With Boy’s Killing, Parents Confront Worst Fears
By ANEMONA HARTOCOLLIS
Every day, parents put their faith in those rules and send their children, with a silent prayer, off into the world, trying to push away the knowledge that something bad could happen, as if thinking it would make it come true.
On Wednesday, it did come true for one Brooklyn family, as the body of 8-year-old Leiby Kletzky was found dismembered two days after he disappeared on a short walk between his day camp and where he was supposed to meet his parents. The boy, who had implored his parents for permission to walk home from camp alone, got lost and ran into a stranger who, the police said, kidnapped and killed him.
For parents across New York City, the tragedy set off a wave of fear, self-doubt and sometimes fatalism, not seen perhaps for 32 years, since Etan Patz, who was 6, vanished after begging to be allowed to walk alone to the bus stop, just two blocks from his home in SoHo.
The rules of parenting suddenly seemed flimsy, and the world became a scarier place, despite the relatively low crime rate.
“It hasn’t happened for a long time,” said Leslie Wolf-Creutzfeldt, a mother of two on the Upper West Side. “One feels kind of safe about the city, because there are so many people around. But if it happens to be a crazy person, then you realize, maybe, there’s nothing you can do.”
Parents tried to banish the unseemly relief that it was not their child who was taken. Some, if only because it was too painful to imagine otherwise, expressed the wishful conviction that they, through some marvel of judgment or technology, would navigate the minefields of parenting better.
“When I heard about the story of the little boy in Brooklyn, I thought about the number of blocks he was walking alone,” said Julliete Jones, a divorced mother of a 7-year-old boy, publishing consultant and Gramercy resident. “Maybe at 10 or 11 years old I will let him walk alone. But after this, I’m rethinking that.”
Some parents confessed that they monitor their children obsessively in a way not possible a generation ago, tracking their location through iPhones, or calling them repeatedly on their cellphones, even if — especially if — there was no answer.
“You live with that constant fear,” said Donna Zilkha, a mother of three children who grew up on the Upper East Side. “You have to give them the key at 12, because the kid needs to know you trust them. You hope they know about the doormen, the safe havens.”
But to a large degree, the fear is internal, and never leaves. “My daughter just moved into an apartment on the Lower East Side,” Ms. Zilkha said. “And every night, I think about the broken lock.”
Raising children is a constant calculus. What age is too young for them to go out alone? When do you begin stunting their independence if you are overprotective?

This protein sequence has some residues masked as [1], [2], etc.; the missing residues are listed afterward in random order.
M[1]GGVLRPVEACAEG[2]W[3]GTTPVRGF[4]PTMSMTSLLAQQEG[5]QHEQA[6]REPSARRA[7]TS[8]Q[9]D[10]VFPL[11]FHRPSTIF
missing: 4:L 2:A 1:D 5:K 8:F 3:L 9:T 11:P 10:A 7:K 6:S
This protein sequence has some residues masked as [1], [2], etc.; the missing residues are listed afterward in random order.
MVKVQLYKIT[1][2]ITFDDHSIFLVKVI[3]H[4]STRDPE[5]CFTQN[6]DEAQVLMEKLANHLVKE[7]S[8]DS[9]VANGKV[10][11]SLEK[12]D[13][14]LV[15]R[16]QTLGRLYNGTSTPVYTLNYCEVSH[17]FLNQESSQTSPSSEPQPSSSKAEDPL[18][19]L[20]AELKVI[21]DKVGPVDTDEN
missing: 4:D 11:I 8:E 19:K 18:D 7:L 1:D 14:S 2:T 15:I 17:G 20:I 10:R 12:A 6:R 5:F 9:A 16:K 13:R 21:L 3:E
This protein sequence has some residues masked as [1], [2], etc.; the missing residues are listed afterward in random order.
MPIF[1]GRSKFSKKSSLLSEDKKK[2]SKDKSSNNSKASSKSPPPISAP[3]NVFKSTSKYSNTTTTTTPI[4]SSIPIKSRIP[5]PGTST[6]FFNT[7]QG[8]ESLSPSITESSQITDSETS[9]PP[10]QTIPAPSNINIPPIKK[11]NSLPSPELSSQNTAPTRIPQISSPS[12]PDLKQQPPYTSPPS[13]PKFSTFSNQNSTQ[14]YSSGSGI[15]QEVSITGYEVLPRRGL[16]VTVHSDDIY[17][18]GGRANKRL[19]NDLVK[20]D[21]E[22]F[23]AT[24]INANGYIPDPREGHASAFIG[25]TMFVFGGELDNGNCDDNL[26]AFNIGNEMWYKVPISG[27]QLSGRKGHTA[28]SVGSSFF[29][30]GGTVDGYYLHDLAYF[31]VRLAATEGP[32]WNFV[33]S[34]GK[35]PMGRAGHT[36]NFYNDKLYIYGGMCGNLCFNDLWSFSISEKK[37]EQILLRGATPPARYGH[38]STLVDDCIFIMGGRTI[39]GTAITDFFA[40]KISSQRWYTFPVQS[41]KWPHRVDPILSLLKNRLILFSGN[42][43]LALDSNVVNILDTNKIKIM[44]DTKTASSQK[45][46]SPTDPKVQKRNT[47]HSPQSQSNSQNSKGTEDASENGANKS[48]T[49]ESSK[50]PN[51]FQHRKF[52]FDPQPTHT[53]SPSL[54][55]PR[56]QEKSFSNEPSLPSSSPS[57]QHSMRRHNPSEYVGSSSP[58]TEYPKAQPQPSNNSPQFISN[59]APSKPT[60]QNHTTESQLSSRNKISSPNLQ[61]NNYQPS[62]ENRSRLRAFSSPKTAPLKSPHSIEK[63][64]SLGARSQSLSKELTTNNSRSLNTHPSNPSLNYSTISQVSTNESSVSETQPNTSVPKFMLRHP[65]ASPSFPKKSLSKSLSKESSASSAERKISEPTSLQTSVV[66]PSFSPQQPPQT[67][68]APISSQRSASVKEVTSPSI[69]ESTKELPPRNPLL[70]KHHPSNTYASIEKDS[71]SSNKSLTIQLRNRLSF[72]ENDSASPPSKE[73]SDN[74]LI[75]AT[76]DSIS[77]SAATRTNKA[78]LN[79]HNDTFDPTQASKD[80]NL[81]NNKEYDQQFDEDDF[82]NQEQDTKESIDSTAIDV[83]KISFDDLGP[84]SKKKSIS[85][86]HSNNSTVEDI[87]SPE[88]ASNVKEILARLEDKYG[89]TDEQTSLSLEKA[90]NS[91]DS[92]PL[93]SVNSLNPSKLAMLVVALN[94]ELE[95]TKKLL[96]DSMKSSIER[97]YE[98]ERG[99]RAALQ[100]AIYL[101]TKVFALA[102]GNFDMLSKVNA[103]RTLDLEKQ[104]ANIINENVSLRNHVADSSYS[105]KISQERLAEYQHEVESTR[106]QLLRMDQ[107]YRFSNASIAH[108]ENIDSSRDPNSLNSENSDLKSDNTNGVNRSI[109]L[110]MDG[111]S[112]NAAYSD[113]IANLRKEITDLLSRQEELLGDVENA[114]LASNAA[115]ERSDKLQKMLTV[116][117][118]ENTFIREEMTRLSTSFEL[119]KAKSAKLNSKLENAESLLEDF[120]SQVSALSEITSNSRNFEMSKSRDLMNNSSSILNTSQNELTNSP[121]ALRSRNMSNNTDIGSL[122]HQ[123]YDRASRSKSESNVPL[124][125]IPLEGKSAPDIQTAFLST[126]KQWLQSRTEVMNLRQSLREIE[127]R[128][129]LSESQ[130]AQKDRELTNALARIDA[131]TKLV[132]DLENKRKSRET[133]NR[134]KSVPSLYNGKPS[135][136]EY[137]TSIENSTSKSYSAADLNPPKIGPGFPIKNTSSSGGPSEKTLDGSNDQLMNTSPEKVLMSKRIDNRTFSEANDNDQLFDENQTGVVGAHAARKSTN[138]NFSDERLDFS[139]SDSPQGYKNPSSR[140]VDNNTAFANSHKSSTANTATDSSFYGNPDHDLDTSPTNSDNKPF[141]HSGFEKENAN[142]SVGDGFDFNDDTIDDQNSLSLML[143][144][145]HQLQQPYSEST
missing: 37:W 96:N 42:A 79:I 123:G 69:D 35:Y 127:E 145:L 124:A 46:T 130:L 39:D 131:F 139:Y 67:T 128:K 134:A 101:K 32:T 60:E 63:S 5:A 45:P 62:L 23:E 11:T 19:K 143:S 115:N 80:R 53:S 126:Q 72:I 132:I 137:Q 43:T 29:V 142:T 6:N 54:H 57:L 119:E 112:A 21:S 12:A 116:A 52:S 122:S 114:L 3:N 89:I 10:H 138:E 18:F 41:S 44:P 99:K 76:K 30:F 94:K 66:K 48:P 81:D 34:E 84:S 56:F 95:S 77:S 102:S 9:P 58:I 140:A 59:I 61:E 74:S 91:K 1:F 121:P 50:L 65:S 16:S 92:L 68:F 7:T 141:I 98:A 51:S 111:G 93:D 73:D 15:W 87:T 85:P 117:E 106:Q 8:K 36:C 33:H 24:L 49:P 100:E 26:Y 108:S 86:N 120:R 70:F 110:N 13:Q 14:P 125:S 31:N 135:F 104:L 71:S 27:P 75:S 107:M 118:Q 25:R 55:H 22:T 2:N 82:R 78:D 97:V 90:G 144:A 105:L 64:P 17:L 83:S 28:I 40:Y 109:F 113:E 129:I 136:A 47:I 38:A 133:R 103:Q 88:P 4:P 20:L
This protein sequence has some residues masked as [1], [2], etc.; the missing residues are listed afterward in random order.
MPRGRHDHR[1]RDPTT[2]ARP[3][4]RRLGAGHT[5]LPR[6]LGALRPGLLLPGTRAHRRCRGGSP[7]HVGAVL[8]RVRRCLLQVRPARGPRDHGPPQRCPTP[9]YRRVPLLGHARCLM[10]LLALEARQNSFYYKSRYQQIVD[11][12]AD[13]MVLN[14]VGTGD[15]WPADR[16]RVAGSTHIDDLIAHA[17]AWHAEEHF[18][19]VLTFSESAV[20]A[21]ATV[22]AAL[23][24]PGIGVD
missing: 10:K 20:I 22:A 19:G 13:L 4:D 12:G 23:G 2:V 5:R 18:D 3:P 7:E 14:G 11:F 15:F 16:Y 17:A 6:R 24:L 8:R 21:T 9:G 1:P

A Hasidic woman who lived down the block from the slain boy, and whose husband helped with the search, wrestled with that balancing act.
When she sent her two sons to school on Wednesday morning, Leiby was fresh in her mind as she counseled them, “Don’t talk to strangers,” said the woman, who asked not to be named for fear of upsetting her neighbors. But, she said, “I don’t want to scare him too much either; I want him to like his life.” On the other hand, she said, when parents are overprotective, “kids feel love that way too.”
Heinous crimes against children are nothing new in the life of the city, as numerous writers have known. In “A Tree Grows in Brooklyn,” a rapist tries to attack the main character on the verge of her 14th birthday.
Part of what made the Patz case so agonizing was that the blond, blue-eyed, 50-pound boy disappeared without a trace, giving rise to missing children campaigns, like photographs on milk cartons. (Although no one has been charged, the lead suspect in the Patz case is serving a prison sentence for child molestation in Pennsylvania.) New York City’s murder rate was headed toward a record high of 1,733 in 1979, and kept climbing, feeding a sense that the city was a place where children should not walk alone. Now it has reached historic lows. Yet the security that parents feel is always tempered by unease. No parents want their child to be that statistic.
But, said Lenore Skenazy, who has championed letting children navigate the city on their own in her book, “Free-Range Kids,” “the chances of being that one are so small it’s almost something you cannot prepare for or defend against.”
“The Etan Patz case was such a shocker,” Ms. Skenazy said. “This one I think will reverberate the same way.” But she has no regrets, she said, that she let her 9-year-old son ride the subway alone.
“It’s still hard to remember that Etan Patz was 32 years ago,” she said, “and we haven’t, thank God, had anything like that in our city for an entire generation of children going to school and playing in parks and waiting at bus stops and coming home — and having their own children.”